Interesting point of view so I ask him, “Do you hate every note?” and he pauses before replying, “I don’t mind middle C.” Ok, it’s not a world of riches but it’s a start: I tuck into the experience.

“So are we allowed to change the volume? You know, one note, but louder, then softer and then suddenly louder again to keep the listener guessing:” I give a brief vocal rendition to make the point clearer to him.

That look I remembered from the morning bathroom conversation passes over his face and I know he’s thinking “There are over seven billion people on the planet but I’m sitting here with this idiot, and where did he get that hat”. Desperate to claw myself back into his good books I ask him if he is getting any wrist action?

For reasons known only to himself, he leaves the table without finishing his coffee.

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Etiquette And The Modern World


There are individuals whose sensibilities and reluctance to cause offense can seriously damage their chances of making the best of any situation. I am reminded of an event in history when the Kingdom of Postonia got embroiled in an unfortunate war with its larger neighbour over some awkward misunderstanding concerning the reliability of railway timetables.

As sometimes happens during conflicts, the two armies were assembled, and by some odd chance, the Postonian Army, much smaller than the opposing forces, arrived at the battlefield very early in the morning while the enemy was still asleep. An opportunistic Colonel whispered in the ear of his commanding officer, “Let’s attack them now, while they are still asleep: they won’t know what’s hit them,” “I don’t think so”, said the general. “It would be uncouth, at best, to attack an enemy before they have a chance to wash and put on their uniforms.”

Needless to say, the Colonel was stunned by his commanding officer’s response, and sure enough, their army was destroyed in the ensuing melee: Postonia vanished from the history books. The General, ever helpful by all accounts, with a developing reputation in the world of Orchids, was stabbed to death by an enemy soldier as he asked him if he realised his jacket was not buttoned up correctly !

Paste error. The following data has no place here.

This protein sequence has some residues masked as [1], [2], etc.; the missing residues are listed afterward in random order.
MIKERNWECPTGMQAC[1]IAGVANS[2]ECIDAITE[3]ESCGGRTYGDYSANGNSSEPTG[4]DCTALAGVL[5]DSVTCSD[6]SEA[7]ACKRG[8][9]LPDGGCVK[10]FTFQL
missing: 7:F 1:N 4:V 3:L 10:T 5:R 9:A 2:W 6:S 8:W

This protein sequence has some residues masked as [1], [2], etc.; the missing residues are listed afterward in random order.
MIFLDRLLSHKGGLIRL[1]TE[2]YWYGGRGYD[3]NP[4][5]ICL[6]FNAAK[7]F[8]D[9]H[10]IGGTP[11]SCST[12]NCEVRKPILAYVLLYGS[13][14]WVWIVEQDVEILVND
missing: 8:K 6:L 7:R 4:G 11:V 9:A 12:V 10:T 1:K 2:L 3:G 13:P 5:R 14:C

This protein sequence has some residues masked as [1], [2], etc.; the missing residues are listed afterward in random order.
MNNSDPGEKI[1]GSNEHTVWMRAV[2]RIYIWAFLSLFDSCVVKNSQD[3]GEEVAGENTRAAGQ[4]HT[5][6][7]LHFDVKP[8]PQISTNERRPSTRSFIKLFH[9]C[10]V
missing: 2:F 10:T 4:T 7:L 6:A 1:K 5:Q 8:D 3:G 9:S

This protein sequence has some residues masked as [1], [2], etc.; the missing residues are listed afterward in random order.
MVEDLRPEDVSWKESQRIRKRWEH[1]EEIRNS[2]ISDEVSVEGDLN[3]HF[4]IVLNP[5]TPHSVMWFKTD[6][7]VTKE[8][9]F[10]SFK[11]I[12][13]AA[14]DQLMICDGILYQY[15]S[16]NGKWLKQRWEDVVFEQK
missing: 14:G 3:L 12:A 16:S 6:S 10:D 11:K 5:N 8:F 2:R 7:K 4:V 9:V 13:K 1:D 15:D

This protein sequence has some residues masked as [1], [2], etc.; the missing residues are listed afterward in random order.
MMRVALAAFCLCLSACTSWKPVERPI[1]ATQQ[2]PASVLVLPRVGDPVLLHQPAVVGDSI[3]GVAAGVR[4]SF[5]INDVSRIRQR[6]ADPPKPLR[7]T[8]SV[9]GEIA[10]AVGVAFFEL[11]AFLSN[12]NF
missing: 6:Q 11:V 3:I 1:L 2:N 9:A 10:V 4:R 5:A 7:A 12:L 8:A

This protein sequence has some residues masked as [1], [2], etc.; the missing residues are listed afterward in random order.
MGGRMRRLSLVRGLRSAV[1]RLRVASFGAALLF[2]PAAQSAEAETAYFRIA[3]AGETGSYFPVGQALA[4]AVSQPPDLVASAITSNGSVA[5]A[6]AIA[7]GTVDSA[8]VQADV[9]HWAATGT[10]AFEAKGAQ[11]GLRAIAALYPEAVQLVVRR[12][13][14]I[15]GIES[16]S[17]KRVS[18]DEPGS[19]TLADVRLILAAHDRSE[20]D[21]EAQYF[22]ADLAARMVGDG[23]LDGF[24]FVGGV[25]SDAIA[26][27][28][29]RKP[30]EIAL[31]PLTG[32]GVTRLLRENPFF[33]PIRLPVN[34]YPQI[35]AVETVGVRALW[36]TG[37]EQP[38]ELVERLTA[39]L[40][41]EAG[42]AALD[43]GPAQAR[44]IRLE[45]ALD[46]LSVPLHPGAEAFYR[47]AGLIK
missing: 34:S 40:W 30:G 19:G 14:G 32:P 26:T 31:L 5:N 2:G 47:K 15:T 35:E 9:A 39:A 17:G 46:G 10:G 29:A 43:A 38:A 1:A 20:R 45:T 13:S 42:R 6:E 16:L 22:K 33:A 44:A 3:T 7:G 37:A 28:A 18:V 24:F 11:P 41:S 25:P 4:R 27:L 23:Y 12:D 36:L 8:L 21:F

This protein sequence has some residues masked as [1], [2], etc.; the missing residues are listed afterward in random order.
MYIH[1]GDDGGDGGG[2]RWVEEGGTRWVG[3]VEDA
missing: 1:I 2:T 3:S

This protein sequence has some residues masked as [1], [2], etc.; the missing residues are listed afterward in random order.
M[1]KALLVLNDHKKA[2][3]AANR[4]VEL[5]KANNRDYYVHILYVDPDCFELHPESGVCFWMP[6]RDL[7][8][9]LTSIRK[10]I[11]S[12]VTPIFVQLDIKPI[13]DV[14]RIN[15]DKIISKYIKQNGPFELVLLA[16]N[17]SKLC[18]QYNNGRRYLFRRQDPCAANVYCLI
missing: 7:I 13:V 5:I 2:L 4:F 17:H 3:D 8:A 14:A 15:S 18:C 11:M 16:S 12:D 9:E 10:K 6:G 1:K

Moving forward to the driven modern job market, we drift into an interview room where a gifted university graduate is seeking his first position at a pharmaceutical company. “OK tell me Geoffrey, what qualities do you feel you can bring to this post” the candidate is asked. There is a brief pause before he replies. “I don’t think it’s really for me to say sir.”
“Pardon”, says the startled interviewer. “This is an interview dammit. You’re meant to put your best foot forward”. “I quite understand”, says poor Geoffrey, ” And I have no wish to offend,but I wouldn’t like to unfairly influence you one way or the other”. Needless to say, regardless of his excellent qualifications, he fails to get the job.

Of course, care must be taken not to veer too far in the other direction. Back to the interview and Geoffrey is asked, “What qualities do you feel you can bring to this post”. Geoffrey leans forward and says, “Shut it Mister. I start on Monday, and don’t fob me off with a desk at the back of the office”.